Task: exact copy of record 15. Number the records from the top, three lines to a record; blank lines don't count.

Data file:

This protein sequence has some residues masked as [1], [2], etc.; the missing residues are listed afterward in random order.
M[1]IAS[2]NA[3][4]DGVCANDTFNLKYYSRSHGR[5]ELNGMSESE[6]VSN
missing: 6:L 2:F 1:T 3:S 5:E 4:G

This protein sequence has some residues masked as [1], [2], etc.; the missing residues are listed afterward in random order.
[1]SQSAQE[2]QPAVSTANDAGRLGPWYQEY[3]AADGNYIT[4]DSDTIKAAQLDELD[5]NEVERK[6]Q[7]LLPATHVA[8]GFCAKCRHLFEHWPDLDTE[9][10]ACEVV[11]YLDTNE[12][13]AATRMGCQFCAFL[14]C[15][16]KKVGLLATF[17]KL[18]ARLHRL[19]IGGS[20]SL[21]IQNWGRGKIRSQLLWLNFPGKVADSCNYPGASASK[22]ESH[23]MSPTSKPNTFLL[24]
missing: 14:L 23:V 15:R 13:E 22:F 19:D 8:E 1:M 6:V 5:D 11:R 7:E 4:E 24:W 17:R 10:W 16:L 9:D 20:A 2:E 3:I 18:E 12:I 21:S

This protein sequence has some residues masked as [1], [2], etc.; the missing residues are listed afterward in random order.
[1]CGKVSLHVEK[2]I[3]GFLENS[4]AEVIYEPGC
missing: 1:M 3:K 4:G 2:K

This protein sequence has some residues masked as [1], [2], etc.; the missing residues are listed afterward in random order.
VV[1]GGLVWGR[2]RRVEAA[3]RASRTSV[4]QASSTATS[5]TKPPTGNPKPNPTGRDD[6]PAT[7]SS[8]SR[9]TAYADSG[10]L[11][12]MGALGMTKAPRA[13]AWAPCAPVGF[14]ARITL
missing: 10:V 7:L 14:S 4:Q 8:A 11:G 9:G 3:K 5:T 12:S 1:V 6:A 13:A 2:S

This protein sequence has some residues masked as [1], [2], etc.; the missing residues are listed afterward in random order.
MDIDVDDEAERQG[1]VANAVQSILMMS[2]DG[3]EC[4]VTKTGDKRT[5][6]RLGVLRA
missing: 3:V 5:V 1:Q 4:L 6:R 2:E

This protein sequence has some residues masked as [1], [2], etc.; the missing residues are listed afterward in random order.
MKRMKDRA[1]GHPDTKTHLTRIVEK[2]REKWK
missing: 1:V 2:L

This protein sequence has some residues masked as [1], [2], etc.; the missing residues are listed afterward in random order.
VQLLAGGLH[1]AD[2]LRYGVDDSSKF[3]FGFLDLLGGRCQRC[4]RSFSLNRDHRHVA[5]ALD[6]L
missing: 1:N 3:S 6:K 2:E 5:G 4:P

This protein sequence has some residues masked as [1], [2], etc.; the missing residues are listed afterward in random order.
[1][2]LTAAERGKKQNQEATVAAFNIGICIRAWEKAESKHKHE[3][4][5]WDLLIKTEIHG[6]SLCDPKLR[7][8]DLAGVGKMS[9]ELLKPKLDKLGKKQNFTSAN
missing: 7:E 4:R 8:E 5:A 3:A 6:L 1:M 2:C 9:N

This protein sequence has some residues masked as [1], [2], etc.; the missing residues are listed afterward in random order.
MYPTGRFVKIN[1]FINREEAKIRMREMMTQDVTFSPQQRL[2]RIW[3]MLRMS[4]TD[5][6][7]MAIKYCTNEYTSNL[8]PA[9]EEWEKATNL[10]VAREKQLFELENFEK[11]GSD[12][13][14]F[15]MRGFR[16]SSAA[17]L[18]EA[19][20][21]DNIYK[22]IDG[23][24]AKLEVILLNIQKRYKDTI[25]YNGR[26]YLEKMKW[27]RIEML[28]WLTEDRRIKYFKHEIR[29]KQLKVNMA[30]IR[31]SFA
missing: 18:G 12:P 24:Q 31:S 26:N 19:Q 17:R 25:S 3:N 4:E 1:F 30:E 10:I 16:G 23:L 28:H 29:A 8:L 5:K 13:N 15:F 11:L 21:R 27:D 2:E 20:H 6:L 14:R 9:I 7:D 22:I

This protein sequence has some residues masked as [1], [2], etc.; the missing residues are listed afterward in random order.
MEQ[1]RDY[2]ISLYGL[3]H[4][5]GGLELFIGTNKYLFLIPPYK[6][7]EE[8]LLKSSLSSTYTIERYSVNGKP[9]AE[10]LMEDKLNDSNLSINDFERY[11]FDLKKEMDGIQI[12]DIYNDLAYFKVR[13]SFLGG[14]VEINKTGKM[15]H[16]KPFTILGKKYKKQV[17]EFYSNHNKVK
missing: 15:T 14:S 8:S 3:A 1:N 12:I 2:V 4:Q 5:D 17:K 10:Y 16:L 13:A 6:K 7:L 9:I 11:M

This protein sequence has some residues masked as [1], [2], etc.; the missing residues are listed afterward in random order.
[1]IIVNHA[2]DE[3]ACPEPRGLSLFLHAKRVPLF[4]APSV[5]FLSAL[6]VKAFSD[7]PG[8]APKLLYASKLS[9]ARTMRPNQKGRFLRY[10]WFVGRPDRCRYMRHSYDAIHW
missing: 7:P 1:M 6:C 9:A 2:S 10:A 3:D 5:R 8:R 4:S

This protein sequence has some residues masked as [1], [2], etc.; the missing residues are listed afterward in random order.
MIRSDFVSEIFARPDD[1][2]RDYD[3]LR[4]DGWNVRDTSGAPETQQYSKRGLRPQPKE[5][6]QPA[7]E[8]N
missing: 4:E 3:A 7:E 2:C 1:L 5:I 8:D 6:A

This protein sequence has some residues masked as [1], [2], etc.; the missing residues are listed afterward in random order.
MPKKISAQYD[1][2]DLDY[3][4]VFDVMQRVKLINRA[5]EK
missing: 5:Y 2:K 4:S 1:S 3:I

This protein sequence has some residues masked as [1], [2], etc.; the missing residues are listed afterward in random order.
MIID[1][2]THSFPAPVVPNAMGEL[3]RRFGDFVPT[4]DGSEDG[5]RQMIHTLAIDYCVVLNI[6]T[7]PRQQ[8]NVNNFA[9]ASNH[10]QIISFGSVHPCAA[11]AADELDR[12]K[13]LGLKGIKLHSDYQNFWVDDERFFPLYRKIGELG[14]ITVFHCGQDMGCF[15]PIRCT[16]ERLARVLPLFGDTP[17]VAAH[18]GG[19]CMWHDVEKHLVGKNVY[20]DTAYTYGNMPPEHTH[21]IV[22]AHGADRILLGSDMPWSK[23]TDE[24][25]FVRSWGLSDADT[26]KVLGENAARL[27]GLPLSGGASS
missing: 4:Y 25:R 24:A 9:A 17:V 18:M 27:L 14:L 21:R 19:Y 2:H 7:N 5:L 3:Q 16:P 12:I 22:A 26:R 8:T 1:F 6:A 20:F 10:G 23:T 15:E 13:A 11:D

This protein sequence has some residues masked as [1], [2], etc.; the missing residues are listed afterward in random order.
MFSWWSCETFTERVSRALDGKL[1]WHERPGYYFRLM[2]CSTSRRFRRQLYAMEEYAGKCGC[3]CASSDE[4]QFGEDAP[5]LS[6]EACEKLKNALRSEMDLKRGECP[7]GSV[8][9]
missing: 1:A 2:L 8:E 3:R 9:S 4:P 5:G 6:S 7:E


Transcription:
This protein sequence has some residues masked as [1], [2], etc.; the missing residues are listed afterward in random order.
MFSWWSCETFTERVSRALDGKL[1]WHERPGYYFRLM[2]CSTSRRFRRQLYAMEEYAGKCGC[3]CASSDE[4]QFGEDAP[5]LS[6]EACEKLKNALRSEMDLKRGECP[7]GSV[8][9]
missing: 1:A 2:L 8:E 3:R 9:S 4:P 5:G 6:S 7:E